November 2006 (v9 i3)
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T-shirts reveal attitude, hollowness of lifestyle
by Austin Presley, Staff Writer

He’s lucky his mother hugs him at all.
CAMPUS — Advertising major Kenny Chesowitz has capitalized on the recent trend in graphic T-shirts emblazoned with humorously ironic and post-modern phrases by exploring new avenues of self-expression through fashion.

“I see all these people wearing shirts that say ‘Hottie’ or ‘Thank Your Girlfriend For Me’ and I’ve become bothered by all that wasted medium,” stated Chesowitz as he pointed out further examples of T-shirts around the West Mall. “I could wear a shirt with some glib seual comment, but I’d ratherdon a garment that reveals my true personality.”

“See what I mean?” asked a grinning Chesowitz as he stretched out his T-shirt to clearly display the phrase, “I Take Medicine For My BiPolar Disorder.”

Despite his enthusiasm, Chesowitz’s friends have expressed concern for his recent fashion statements.

“I guess they were funny at first,” conceded roommate Andy Furlong. “Everyone loves a good graphic tee, right? I get a laugh every time I wear my ‘TAXachussets’ shirt.” Furlong then shrugged and shook his head, “But Kenny’s really taken it to another level — another disturbing level.”

“I mean, I have no idea what to make of this,” grimaced Furlong as he held up one of Chesowitz’s shirts reading, “Sometimes There’s Blood In My Stool.”

Described by friends as “artistic,” “open-minded,” and “a little creepy,” Chesowitz began wearing te unorthodox tees after shopping at Urban Outfitters.

“This is all because of those damned trendy hipsters,” complained friend Jessica Gwynn. “Sure, their slogans are often clever and cheeky, but there’s only so much a person can take before he starts getting ideas in his head. It’s just like those Columbine kids and video games, only instead of using guns to kill people, Kenny uses T-shirts to make people fairly uncomfortable and confused.”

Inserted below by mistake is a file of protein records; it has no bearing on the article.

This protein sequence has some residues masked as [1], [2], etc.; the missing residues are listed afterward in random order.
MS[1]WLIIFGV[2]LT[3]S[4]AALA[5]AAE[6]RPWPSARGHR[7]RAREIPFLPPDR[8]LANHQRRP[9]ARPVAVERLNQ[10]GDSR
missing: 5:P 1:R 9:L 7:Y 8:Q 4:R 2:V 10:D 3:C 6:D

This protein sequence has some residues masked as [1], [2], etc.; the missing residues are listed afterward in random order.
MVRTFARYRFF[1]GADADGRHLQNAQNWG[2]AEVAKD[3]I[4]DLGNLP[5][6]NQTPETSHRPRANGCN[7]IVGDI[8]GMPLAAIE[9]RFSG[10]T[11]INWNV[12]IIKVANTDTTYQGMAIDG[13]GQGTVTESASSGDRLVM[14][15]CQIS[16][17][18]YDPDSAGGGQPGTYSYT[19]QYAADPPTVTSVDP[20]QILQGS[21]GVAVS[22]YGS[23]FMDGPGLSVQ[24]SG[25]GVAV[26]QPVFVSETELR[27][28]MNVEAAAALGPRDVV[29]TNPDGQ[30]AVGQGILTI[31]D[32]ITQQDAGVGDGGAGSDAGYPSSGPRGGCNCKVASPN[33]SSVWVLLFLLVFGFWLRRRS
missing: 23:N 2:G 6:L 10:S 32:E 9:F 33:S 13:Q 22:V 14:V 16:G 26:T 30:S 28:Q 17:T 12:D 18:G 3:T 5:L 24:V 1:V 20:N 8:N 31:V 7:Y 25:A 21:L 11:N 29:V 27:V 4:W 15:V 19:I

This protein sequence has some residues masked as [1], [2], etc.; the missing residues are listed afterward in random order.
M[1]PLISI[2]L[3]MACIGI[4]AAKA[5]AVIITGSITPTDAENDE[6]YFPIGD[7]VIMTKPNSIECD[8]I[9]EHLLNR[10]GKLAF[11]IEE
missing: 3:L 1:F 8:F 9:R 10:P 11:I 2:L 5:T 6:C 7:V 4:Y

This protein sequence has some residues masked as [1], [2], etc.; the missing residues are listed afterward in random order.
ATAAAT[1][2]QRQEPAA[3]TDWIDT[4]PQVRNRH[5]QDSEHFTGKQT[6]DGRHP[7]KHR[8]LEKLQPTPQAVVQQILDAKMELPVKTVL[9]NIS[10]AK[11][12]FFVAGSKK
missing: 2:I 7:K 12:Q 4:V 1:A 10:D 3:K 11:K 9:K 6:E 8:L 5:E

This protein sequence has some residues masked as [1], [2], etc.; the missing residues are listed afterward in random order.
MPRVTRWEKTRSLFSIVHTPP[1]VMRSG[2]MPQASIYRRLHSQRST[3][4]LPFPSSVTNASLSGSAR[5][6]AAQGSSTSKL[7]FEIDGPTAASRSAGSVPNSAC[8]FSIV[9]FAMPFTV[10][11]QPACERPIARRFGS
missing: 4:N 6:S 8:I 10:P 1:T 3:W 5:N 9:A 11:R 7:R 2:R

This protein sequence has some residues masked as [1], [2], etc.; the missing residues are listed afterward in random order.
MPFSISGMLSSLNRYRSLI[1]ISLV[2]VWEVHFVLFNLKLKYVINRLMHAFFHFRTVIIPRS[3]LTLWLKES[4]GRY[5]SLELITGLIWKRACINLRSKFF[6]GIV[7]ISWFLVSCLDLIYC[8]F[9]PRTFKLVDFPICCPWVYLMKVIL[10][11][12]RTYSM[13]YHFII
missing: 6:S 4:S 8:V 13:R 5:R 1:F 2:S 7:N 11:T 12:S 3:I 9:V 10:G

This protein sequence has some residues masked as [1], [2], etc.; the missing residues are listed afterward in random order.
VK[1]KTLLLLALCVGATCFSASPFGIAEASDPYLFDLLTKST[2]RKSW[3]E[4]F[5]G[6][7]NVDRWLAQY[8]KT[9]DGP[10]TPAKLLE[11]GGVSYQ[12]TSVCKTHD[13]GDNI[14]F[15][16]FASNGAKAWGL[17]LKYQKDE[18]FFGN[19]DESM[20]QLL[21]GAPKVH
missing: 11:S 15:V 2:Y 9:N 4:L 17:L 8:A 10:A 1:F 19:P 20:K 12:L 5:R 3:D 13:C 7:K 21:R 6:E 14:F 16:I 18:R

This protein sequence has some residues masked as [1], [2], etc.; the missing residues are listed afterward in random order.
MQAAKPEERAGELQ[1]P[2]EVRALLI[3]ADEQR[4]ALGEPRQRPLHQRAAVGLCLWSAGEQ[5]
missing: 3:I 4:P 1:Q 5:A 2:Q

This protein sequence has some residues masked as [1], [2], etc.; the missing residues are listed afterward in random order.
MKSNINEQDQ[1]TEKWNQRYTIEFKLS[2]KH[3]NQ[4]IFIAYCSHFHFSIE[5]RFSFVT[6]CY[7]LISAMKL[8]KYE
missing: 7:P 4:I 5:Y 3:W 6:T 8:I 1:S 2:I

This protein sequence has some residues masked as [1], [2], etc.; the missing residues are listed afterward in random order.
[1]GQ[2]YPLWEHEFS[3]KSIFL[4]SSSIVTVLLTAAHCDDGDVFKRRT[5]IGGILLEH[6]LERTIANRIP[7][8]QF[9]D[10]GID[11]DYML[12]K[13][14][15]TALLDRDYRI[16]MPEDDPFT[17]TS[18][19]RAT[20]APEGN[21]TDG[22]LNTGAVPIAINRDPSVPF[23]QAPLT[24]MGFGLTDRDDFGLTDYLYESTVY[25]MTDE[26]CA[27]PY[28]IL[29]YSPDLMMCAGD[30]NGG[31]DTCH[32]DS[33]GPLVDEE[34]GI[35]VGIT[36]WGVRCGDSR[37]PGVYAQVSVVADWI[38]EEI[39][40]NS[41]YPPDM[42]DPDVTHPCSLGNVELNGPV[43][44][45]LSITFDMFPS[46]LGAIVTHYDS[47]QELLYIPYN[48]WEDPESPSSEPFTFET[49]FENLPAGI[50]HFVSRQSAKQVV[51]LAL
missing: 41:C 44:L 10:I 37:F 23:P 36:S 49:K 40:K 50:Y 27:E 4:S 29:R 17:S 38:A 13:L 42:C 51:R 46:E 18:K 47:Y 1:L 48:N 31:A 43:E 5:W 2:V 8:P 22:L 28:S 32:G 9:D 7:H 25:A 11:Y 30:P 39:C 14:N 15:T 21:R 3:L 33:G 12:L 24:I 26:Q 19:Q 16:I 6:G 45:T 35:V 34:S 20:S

Gwynn explained: “The oher day Kenny was wearing a shirt that said, ‘This Is A Cry For Help,’ and we all had a good laugh. But then the next day his shirt said, ‘No, I’m Fucking Serious.’ Nobody laughed at that one.”

“I thought about making my own shirt that says something like, ‘We Get It, Kenny’ or ‘Kenny, You’re Making Everyone Feel Awkward,’” said Gwynn. “But who has time to do that?”

Despite his friends’ concerns, Chesowitz seems just as excited about graphic tees as ever.

“There’s no telling how far I can take this trend,” pondered Chesowitz as he flipped through a sketchpad depicting illustrations of shirts with birthdates, phone numbers and veneral diseases written across them. “Soon, people will be able to tell volumes about you just by reading your T-shirt.”

“I just finished this one yesterday,” boasted Chesowitz as he pulled out a shirt reading, “I Cut Myself So I Don’t Feel The Pain Inside.” He added: “This one is just for me, though.”
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